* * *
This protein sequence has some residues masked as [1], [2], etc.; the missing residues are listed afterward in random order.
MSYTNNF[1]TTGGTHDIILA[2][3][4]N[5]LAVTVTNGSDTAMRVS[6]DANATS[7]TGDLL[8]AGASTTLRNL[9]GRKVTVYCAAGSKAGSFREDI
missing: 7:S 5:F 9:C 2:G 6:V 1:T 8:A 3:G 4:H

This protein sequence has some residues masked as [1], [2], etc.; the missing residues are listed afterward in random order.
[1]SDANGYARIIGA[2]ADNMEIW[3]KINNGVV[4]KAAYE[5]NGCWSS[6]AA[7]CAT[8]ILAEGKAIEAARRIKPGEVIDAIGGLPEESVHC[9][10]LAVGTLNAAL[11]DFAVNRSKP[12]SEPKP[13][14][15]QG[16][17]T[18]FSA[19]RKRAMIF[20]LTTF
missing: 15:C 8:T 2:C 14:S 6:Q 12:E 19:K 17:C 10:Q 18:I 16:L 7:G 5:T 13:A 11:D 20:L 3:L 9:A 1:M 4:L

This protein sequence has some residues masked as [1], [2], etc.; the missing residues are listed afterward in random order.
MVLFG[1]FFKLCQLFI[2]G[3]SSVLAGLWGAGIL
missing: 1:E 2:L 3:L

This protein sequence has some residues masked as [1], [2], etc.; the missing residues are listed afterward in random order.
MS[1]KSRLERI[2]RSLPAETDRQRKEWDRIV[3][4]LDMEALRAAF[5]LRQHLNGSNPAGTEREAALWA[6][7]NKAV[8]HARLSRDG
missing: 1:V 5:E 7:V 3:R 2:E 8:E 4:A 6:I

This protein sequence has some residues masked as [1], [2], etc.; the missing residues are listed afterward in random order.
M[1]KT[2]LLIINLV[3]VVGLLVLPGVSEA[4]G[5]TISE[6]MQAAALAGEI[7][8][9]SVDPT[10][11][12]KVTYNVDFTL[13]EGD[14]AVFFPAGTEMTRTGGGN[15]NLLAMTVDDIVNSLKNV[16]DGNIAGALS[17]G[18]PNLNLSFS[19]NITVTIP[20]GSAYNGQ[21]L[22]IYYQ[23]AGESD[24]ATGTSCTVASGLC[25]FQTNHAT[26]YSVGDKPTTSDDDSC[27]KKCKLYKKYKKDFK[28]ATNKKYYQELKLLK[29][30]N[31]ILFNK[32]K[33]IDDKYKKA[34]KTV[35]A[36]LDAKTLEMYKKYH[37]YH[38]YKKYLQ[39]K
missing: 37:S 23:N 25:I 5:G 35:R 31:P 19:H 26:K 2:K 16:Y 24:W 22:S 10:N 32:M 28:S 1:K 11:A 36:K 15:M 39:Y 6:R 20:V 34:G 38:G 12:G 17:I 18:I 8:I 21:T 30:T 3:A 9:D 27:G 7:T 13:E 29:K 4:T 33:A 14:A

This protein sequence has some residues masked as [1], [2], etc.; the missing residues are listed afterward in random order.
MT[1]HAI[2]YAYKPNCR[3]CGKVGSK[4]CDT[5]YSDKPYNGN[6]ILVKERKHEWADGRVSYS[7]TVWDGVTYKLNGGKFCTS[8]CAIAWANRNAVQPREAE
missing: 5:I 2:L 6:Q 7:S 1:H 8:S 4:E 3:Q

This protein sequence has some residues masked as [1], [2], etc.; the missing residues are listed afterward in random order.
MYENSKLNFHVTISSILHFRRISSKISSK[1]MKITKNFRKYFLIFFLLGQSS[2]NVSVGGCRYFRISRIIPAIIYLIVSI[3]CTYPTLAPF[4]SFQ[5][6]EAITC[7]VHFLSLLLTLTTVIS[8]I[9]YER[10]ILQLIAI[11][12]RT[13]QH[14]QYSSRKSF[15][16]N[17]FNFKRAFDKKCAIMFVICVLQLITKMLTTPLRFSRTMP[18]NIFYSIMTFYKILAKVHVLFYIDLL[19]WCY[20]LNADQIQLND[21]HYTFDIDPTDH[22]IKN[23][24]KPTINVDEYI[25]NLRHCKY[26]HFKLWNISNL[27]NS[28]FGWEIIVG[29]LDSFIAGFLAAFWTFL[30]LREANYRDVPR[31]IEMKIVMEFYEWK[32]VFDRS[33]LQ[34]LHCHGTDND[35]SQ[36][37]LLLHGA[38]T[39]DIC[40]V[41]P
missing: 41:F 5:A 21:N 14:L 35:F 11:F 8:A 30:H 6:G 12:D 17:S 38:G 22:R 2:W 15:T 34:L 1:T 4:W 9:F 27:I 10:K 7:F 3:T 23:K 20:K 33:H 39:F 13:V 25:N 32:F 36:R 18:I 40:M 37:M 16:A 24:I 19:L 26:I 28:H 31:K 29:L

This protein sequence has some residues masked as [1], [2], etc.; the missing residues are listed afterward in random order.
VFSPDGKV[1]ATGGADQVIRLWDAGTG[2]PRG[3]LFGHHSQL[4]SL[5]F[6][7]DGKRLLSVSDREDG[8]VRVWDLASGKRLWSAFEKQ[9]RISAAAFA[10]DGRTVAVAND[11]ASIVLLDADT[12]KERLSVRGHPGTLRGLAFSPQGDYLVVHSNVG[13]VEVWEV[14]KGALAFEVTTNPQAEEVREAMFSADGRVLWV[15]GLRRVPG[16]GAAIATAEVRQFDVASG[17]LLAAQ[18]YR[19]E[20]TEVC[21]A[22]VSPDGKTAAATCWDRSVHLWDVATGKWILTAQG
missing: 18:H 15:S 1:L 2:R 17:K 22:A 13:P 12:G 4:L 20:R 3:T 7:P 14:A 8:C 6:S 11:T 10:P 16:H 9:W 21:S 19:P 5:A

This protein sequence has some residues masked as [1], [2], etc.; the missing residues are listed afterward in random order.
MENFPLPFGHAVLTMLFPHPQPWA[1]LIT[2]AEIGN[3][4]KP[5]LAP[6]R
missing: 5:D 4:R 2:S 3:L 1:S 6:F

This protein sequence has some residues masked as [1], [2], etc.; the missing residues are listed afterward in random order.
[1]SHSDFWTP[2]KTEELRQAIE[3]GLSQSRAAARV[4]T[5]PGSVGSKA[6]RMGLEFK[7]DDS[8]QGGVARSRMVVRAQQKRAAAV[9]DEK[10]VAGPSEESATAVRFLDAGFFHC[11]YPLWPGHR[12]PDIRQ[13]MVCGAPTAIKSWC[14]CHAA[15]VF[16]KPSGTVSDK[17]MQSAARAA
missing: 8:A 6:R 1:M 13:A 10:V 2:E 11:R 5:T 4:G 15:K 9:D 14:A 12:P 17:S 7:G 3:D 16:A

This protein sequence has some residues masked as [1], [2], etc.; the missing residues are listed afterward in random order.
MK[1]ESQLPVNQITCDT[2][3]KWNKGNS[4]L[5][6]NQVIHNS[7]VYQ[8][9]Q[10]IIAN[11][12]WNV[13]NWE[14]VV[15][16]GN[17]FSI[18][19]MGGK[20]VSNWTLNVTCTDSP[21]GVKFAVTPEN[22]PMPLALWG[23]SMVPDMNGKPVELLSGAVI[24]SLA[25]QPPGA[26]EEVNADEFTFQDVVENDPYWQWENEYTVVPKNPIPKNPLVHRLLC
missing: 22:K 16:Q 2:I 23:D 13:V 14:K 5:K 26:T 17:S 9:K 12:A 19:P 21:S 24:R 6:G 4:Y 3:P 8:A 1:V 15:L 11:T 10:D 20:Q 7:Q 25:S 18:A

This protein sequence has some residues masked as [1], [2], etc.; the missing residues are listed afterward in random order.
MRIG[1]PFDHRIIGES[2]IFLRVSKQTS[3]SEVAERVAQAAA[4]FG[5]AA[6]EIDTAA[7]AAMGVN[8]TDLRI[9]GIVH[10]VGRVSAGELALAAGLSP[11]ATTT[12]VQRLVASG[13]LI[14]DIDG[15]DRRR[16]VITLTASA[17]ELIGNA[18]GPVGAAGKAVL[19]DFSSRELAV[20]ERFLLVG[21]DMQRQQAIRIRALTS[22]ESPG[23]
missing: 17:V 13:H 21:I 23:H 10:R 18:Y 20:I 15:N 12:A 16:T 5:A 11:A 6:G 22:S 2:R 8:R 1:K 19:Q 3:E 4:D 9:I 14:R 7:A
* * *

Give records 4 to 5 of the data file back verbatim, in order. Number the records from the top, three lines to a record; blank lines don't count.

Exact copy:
This protein sequence has some residues masked as [1], [2], etc.; the missing residues are listed afterward in random order.
MS[1]KSRLERI[2]RSLPAETDRQRKEWDRIV[3][4]LDMEALRAAF[5]LRQHLNGSNPAGTEREAALWA[6][7]NKAV[8]HARLSRDG
missing: 1:V 5:E 7:V 3:R 2:E 8:E 4:A 6:I

This protein sequence has some residues masked as [1], [2], etc.; the missing residues are listed afterward in random order.
M[1]KT[2]LLIINLV[3]VVGLLVLPGVSEA[4]G[5]TISE[6]MQAAALAGEI[7][8][9]SVDPT[10][11][12]KVTYNVDFTL[13]EGD[14]AVFFPAGTEMTRTGGGN[15]NLLAMTVDDIVNSLKNV[16]DGNIAGALS[17]G[18]PNLNLSFS[19]NITVTIP[20]GSAYNGQ[21]L[22]IYYQ[23]AGESD[24]ATGTSCTVASGLC[25]FQTNHAT[26]YSVGDKPTTSDDDSC[27]KKCKLYKKYKKDFK[28]ATNKKYYQELKLLK[29][30]N[31]ILFNK[32]K[33]IDDKYKKA[34]KTV[35]A[36]LDAKTLEMYKKYH[37]YH[38]YKKYLQ[39]K
missing: 37:S 23:N 25:I 5:G 35:R 31:P 19:H 26:K 2:K 16:Y 24:W 22:S 10:N 32:M 28:S 1:K 11:A 36:K 15:M 39:Y 6:R 20:V 34:G 38:G 12:G 17:I 18:I 8:I 21:T 30:T 3:A 9:D 27:G 7:T 13:E 29:K 4:T 33:A 14:A